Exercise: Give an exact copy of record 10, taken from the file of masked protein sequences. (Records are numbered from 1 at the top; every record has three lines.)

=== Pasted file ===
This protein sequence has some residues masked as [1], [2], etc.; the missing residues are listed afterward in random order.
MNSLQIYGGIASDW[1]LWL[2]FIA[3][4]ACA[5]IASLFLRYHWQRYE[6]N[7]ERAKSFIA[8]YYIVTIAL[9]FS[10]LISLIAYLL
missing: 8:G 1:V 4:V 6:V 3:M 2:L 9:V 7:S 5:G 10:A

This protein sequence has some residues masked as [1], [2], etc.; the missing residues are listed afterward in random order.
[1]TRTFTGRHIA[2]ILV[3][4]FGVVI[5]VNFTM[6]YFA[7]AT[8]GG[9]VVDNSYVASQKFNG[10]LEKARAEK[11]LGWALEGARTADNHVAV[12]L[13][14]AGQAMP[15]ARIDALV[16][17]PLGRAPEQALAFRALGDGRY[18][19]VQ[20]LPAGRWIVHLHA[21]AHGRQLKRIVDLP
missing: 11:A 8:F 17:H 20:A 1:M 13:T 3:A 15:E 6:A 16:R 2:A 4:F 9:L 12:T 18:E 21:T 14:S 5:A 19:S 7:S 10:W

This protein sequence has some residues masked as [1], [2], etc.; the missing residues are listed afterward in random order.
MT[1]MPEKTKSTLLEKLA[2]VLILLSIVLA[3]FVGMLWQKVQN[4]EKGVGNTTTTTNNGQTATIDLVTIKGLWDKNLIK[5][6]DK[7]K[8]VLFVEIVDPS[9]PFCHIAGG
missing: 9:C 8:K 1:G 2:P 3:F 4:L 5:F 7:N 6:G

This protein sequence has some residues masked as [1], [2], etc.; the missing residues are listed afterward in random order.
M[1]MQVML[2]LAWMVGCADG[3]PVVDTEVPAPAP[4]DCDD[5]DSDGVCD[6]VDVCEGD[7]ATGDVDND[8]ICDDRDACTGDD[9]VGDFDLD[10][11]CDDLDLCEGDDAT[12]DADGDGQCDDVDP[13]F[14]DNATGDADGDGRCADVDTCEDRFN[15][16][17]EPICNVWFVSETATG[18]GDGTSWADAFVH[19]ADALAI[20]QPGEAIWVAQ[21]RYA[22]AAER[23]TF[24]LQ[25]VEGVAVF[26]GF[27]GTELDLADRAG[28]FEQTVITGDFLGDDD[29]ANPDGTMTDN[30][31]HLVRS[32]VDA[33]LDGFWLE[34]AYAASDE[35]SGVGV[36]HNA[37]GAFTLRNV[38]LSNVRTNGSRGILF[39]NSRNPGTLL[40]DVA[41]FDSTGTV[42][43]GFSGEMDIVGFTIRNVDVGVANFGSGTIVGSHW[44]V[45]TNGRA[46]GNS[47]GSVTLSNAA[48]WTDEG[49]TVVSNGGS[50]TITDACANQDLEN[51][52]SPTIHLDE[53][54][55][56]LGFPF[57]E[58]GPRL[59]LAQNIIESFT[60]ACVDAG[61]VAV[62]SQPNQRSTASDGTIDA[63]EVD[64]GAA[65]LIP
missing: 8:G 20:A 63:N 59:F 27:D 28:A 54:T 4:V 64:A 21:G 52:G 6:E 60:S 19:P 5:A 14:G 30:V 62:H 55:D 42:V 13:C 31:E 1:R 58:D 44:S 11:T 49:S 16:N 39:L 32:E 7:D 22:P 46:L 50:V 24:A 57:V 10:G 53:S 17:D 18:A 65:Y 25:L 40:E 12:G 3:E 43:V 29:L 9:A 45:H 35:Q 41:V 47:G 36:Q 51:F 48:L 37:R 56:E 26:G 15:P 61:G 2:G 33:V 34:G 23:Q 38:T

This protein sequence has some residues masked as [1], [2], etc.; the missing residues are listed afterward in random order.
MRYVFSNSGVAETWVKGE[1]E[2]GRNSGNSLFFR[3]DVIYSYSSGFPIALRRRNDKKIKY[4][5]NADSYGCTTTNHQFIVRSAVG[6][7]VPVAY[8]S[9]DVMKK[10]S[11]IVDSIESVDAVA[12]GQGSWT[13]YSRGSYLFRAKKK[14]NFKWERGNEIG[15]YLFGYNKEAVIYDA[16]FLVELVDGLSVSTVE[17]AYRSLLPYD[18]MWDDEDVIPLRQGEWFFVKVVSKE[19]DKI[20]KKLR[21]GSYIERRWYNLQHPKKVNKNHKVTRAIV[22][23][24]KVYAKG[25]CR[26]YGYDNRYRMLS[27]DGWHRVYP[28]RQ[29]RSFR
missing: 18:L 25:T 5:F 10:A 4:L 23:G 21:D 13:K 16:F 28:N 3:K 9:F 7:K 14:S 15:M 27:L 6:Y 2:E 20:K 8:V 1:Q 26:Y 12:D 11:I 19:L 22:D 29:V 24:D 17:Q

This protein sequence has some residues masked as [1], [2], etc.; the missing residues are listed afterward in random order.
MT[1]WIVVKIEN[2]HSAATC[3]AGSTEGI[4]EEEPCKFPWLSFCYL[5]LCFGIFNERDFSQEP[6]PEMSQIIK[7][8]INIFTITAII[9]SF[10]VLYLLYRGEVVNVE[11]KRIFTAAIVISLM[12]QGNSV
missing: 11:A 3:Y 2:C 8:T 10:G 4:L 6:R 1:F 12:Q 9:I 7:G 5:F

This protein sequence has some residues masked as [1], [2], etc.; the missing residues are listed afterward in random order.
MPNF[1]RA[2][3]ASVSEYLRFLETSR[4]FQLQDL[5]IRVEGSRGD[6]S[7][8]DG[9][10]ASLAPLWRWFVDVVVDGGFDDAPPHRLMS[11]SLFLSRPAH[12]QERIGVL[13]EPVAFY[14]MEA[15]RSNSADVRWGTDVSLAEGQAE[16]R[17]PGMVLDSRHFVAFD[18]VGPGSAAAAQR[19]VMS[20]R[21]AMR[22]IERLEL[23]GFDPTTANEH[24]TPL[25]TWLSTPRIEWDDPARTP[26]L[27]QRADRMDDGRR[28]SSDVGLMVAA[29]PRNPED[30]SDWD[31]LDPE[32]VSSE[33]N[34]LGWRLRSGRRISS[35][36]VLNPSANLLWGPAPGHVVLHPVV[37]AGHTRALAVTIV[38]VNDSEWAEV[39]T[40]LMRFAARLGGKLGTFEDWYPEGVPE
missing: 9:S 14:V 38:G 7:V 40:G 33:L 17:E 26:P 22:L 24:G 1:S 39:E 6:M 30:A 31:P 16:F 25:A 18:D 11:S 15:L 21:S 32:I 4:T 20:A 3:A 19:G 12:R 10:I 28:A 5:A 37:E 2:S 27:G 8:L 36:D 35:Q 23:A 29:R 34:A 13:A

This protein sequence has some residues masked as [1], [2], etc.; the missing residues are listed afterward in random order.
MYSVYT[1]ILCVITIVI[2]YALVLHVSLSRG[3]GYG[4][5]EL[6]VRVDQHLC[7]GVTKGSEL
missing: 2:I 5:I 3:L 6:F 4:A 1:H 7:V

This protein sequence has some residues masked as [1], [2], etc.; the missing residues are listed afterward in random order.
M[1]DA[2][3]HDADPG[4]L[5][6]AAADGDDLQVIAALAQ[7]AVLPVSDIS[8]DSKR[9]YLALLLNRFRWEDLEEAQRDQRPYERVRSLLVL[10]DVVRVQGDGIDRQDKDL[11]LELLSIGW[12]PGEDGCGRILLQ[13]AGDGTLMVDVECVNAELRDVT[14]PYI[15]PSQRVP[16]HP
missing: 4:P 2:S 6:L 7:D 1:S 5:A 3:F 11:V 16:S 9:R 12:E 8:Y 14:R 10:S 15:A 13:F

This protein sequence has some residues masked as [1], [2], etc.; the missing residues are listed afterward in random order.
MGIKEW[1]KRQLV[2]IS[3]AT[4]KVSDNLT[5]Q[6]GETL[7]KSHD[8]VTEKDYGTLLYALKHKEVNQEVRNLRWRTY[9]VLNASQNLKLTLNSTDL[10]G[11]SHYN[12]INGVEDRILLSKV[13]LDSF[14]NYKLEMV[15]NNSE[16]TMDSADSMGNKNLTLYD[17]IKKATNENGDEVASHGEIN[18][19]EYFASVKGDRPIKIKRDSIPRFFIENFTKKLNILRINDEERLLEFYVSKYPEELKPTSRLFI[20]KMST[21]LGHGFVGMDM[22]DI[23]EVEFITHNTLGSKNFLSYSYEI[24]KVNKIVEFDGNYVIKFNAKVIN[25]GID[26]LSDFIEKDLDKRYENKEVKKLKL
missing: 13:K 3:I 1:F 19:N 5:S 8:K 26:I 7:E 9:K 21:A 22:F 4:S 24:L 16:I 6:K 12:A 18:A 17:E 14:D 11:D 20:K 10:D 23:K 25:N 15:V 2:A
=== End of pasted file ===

This protein sequence has some residues masked as [1], [2], etc.; the missing residues are listed afterward in random order.
MGIKEW[1]KRQLV[2]IS[3]AT[4]KVSDNLT[5]Q[6]GETL[7]KSHD[8]VTEKDYGTLLYALKHKEVNQEVRNLRWRTY[9]VLNASQNLKLTLNSTDL[10]G[11]SHYN[12]INGVEDRILLSKV[13]LDSF[14]NYKLEMV[15]NNSE[16]TMDSADSMGNKNLTLYD[17]IKKATNENGDEVASHGEIN[18][19]EYFASVKGDRPIKIKRDSIPRFFIENFTKKLNILRINDEERLLEFYVSKYPEELKPTSRLFI[20]KMST[21]LGHGFVGMDM[22]DI[23]EVEFITHNTLGSKNFLSYSYEI[24]KVNKIVEFDGNYVIKFNAKVIN[25]GID[26]LSDFIEKDLDKRYENKEVKKLKL
missing: 13:K 3:I 1:F 19:N 5:S 8:K 26:I 7:E 9:K 21:A 22:F 4:S 24:L 16:I 6:K 12:A 18:A 17:E 14:D 11:D 20:K 10:D 23:K 25:N 15:V 2:A